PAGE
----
One of the reasons I joined Backroads as a Trip Leader a decade ago was because it was one of the only active travel companies that had trips in Norway. Growing up, my father always loved studying our family genealogy and especially our Norwegian roots. He and my mother had visited Norway in search of family roots on their European travels back in the 1970s, when they were first married. So Norway was an obvious choice for a family trip abroad, back in 1998. On that trip we followed the family tree down to the roots but could only find the small valley our family had come from. Nothing much came from the trip other than a deep feeling of connection for myself and a little more context for our family heritage.
When I first visited Porto on a backpacking trip nearly 20 years ago, my primary interest was to explore the charming neighborhood bars of the Ribeira quarter, enjoy some fado music and savor Porto's namesake wine. Over the years, my returns to this captivating city have matured and each visit has allowed me to uncover another surprising layer of this World Heritage city situated on both the Atlantic and the Douro River. While I originally regarded the Douro as just an ordinary river, I've since come to appreciate its significance for the soul of Porto and as a transport conduit for an entire region. Instrumental in moving goods and people up and down the river were the rabelo boats, a type of cargo boat unique to this river.
"Praha" is Czech for "threshold": a reference to medieval trade taxes, but in many ways still an apt name today. My favorite city in Europe sits on the threshold between East and West, past and future.
Stockholm is not a city that speaks for itself. Like the Swedes, it exists with a quiet elegance and humility that is discovered by the foreigner with the patient peeling away of layer after layer. Its skyline is one of the most striking I’ve seen in Europe, with spires reaching towards the sky and pastel-colored buildings lining the canals and bridges that unite the city across 14 islands. From Lake Mälaren through a web of canals and rivers reaching the Baltic Sea, the Stockholm Archipelago draws city dwellers from the capital’s urban chic into the countryside.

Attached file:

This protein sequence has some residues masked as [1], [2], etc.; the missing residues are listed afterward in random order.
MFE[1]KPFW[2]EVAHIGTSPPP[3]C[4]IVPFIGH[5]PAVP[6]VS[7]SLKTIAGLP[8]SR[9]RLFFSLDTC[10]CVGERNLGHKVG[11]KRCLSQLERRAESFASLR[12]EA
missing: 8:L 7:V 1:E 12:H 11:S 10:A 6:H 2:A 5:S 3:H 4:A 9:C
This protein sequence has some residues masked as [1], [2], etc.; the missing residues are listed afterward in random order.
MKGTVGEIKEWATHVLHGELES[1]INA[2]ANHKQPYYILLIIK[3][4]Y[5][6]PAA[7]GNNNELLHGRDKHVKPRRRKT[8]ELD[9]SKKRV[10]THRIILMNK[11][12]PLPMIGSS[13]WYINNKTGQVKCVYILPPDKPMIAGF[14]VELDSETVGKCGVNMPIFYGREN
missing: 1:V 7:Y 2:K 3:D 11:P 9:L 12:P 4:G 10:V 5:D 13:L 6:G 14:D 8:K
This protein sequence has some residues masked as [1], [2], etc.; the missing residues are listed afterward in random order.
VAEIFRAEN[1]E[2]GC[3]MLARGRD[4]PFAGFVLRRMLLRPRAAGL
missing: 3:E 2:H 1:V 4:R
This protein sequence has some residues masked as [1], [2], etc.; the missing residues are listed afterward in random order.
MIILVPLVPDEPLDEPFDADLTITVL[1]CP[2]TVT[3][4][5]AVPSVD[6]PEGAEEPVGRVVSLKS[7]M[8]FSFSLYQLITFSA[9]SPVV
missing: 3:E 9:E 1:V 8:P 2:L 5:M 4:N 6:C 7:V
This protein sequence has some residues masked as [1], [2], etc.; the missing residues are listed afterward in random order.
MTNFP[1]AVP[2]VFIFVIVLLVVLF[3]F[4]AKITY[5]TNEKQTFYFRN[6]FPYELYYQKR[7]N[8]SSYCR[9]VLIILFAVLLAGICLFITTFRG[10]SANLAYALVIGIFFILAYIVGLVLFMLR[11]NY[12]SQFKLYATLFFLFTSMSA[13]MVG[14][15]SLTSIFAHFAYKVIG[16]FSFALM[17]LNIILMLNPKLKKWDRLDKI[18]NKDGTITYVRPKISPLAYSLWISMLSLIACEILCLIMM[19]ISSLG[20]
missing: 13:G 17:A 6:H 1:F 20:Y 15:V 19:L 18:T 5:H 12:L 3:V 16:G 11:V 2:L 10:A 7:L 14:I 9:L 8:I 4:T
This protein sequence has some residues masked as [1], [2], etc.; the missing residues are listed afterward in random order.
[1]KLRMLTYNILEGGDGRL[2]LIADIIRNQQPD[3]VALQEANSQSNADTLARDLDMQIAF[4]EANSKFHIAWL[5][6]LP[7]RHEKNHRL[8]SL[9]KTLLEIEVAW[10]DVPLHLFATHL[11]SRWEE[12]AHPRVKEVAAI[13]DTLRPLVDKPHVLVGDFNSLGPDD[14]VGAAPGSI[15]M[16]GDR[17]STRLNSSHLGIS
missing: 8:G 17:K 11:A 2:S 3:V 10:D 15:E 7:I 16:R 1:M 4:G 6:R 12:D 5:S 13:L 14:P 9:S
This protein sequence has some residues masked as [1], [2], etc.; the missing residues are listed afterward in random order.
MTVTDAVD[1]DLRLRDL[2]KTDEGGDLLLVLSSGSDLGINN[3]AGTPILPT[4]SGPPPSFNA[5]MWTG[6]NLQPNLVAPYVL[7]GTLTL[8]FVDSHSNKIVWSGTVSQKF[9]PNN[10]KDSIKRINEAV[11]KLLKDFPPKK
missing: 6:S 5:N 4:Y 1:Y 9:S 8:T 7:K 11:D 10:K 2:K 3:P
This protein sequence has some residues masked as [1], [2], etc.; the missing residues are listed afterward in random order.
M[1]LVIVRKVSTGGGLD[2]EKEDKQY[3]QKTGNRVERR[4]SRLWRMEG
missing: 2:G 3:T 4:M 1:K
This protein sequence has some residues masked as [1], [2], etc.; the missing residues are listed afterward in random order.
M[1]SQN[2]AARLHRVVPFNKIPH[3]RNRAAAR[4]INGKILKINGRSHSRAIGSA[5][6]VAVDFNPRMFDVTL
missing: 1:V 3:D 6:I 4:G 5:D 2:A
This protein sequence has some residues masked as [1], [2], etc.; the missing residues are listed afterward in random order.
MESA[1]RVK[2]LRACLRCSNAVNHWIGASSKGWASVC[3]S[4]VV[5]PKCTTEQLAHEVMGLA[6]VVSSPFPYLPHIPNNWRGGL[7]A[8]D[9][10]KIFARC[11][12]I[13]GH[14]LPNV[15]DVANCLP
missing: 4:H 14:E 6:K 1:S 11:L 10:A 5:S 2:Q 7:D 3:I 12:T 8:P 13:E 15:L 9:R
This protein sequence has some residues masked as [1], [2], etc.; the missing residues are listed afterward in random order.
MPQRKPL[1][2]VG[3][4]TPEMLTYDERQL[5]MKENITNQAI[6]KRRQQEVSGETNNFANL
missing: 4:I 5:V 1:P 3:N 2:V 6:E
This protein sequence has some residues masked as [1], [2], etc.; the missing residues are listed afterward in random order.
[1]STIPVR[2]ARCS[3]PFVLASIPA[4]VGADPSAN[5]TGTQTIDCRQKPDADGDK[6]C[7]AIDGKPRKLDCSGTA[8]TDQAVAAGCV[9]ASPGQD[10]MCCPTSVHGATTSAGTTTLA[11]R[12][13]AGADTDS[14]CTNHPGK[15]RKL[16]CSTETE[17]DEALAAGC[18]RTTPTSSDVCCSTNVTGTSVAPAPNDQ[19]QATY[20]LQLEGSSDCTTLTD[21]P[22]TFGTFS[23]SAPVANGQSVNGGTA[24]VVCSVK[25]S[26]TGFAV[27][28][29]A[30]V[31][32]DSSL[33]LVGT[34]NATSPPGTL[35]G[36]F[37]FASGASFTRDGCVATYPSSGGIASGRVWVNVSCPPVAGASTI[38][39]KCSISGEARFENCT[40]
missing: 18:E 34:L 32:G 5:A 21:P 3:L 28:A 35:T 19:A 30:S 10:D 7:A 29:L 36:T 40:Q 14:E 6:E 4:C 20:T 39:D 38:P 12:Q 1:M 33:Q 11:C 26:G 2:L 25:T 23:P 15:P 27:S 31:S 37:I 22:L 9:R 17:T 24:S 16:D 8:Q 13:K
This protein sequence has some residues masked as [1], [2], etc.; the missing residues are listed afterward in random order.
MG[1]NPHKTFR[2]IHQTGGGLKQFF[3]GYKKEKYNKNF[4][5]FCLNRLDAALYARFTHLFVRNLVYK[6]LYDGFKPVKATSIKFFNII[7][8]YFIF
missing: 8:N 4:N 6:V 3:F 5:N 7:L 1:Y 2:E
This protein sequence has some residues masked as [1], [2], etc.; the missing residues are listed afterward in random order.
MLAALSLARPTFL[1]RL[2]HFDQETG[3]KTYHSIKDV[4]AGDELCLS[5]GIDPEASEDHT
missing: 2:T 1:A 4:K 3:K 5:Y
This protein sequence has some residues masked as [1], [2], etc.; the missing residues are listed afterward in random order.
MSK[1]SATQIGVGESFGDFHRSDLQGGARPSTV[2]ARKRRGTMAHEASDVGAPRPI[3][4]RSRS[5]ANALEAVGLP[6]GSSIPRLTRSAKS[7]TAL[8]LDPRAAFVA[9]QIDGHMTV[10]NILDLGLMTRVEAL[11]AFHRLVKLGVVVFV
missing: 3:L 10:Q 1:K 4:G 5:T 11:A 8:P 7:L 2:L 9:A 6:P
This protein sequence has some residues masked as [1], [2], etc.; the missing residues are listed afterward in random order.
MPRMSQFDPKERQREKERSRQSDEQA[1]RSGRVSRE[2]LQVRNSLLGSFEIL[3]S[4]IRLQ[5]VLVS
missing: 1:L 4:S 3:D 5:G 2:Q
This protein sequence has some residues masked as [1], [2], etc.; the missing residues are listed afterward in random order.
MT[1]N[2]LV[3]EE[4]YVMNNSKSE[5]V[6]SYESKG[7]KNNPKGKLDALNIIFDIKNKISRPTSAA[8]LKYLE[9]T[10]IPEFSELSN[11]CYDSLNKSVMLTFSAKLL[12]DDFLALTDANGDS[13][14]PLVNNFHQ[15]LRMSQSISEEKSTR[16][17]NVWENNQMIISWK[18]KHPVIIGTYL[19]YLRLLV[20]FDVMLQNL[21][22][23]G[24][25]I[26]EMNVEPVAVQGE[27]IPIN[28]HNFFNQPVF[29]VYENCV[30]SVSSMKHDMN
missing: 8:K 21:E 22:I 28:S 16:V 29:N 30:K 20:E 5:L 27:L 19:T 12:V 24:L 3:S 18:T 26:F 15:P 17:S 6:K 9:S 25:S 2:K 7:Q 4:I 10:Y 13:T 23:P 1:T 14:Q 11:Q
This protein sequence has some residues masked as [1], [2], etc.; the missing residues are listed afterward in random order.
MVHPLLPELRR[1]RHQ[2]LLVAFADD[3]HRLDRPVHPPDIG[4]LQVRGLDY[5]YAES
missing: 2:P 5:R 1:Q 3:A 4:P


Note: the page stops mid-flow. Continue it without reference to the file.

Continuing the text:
The banks of the Danube are soaked in history, having witnessed the rise and fall of countless empires. Today, within the cities along the Danube, the past remains visible in stunning clarity. An imperial glow is embedded within the very masonry of capitals like Vienna and Budapest. One stands at the footsteps of the Hofburg Palace or the Hungarian Parliament and senses how it must have felt to be a provincial subject from some far-flung corner of the empire, awestruck by their imperial grandeur. The Danube has retained this aura of historic wonder and it flows like a gateway into the past for all travelers who tread its banks.
It's said that long ago in the Bernese Oberland region of Switzerland, there were two monasteries at the top of the world. One, on a peak called the Jungfrau (the virgin), is where the women would stay. The other, called the Eiger (the ogre), housed the men. In the middle stood the most formidable of the three peaks, called the Mönch (the monk), to keep the sexes apart. These mountains tower over the village of Grindelwald. The Eiger in particular, with its steep exposed north face, has long been a test piece for serious mountaineers. Last fall another Backroads leader and I hiked in the shadow of the Eiger--and you can too!
The North Atlantic waters off the coast of Iceland are frigid, rough and can turn on a dime, yet within them live some of the region’s most precious resources: fish and crustaceans. Each year more and more visitors are being exposed to the region's marine cuisine, from pickled herring to dried fish. Eating Icelandic seafood can take a bit of an open mind and an adventurous palate, but when you find your preferred taste it's pure glory.
Beer is a big deal in the Czech Republic. Per capita, the people here consistently consume the most beer in the world and the region's rich brewing history dates back to the mid- to late-9th century.
There's a place in Turkey where I descended into the bowels of the earth, terrified I'd never resurface, then flew to the highest reaches of the heavens, afraid I'd plummet to my doom. I laughed and made jokes, yet I was also silent, pondering the sacred. I felt corporeal and ethereal, often at the same time. Where was I? Cappadocia, of course...
There's nothing quite like hiking in the Swiss Alps. Over the years, I've thought about what makes hiking in Switzerland unique and I've come to the conclusion that it's not merely the perfect signage. Here are a few of the elements that make the land of cheese and chocolate an exceptional place to hike.